Think it’s stressful going back to work after a vacation? Well, now you may get divorced too.
There is new evidence of a seasonal, biannual pattern of filings for divorce, and researchers have found that they consistently peaked in March and August, the periods following winter and summer holidays, new research from University of Washington sociologists concludes.
Associate sociology professor Julie Brines and doctoral candidate Brian Serafini presented the research at the American Sociological Association in Seattle, saying that divorce filings may be driven by a “domestic ritual” calendar governing family behavior.
“Winter and summer holidays are culturally sacred times for families,” Julie said, “when filing for divorce is considered inappropriate, even taboo. And troubled couples may see the holidays as a time to mend relationships and start anew: We’ll have a happy Christmas together as a family or take the kids for a nice camping trip, the thinking goes, and things will be better.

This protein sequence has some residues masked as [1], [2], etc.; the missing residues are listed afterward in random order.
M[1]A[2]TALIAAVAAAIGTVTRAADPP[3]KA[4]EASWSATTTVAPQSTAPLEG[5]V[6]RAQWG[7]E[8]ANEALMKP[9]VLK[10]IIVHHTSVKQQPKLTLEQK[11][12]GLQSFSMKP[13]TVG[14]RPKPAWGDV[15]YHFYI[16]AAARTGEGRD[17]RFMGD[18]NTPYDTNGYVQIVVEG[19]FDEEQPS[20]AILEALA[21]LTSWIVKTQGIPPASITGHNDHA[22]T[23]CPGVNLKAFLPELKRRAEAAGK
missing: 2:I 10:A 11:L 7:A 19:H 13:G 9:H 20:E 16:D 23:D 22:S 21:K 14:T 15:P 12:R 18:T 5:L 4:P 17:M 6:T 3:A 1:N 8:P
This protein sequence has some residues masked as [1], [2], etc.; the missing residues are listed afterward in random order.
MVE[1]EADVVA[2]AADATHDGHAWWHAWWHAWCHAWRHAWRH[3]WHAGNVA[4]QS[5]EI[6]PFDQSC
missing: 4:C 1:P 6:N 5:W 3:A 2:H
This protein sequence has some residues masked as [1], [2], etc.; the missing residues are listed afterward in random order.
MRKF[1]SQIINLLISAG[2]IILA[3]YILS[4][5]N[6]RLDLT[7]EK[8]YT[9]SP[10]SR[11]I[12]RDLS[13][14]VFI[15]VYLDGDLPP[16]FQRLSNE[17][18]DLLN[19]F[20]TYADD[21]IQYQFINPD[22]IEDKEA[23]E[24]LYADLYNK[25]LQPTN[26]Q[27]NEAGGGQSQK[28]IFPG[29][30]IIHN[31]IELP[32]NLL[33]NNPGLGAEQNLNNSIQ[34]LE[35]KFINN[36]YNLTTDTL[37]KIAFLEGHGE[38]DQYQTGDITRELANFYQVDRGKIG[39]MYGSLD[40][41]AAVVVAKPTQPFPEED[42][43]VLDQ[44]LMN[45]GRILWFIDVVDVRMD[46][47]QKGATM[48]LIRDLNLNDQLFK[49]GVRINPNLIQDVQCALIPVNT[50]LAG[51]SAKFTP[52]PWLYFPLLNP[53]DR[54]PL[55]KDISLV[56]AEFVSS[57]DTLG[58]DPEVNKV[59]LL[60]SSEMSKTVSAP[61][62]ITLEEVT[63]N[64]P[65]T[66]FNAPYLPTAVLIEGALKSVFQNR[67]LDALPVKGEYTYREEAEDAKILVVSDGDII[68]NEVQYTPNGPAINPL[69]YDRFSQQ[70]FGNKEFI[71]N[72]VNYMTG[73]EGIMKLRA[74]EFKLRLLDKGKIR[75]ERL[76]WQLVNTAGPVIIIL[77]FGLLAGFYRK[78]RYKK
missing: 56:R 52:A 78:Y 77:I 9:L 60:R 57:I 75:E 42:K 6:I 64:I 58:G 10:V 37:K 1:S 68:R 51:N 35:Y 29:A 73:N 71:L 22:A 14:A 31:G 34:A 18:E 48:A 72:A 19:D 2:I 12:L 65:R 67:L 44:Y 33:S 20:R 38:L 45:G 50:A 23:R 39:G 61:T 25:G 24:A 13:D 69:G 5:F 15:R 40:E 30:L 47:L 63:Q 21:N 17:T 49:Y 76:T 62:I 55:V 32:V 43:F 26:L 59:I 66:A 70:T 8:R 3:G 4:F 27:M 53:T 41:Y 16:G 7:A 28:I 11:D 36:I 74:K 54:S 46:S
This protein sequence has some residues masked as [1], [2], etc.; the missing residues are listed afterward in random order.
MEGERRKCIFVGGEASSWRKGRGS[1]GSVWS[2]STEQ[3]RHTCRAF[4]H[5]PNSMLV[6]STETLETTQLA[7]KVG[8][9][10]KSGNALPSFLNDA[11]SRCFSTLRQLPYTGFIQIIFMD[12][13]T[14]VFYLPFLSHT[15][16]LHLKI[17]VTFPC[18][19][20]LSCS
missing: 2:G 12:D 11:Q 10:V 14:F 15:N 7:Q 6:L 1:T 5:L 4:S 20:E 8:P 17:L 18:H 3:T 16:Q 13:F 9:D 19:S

The good news is that if it didn’t feel like divorce season already, you’re probably not on the verge of filing. The bad news is March and August come once a year, so consider being extra careful leading up to those months. If you’re really worried, there are graphs that will give you a better idea of your divorce odds. Either way, congratulations on making it through another season (turn, turn, turn). via Your Chances Of Getting Divorced Could Depend On The Time Of Year
The probable reason could be couples are already going through trouble within their relationship, but have heightened sense of the problem during the vacation and made up their mind to file for divorce.
“That leads me to think that it takes some time emotionally for people to take this step,” said Brines. “Filing for divorce, whether you do it by mail or appear in court, is a big step.”
Researchers believe that this is the first research to provide a seasonal pattern of filing for divorce. The research was initially not focused on to find a pattern in divorce filings but as the researchers continued to look at the filings obtained from different counties across Washington state, they have noticed variations from month to month and were surprised to a see a constant pattern emerge.
“It was very robust from year to year and very robust across counties.”Brines said.
The pattern persisted even after accounting on other factors such as unemployment and decline in house values.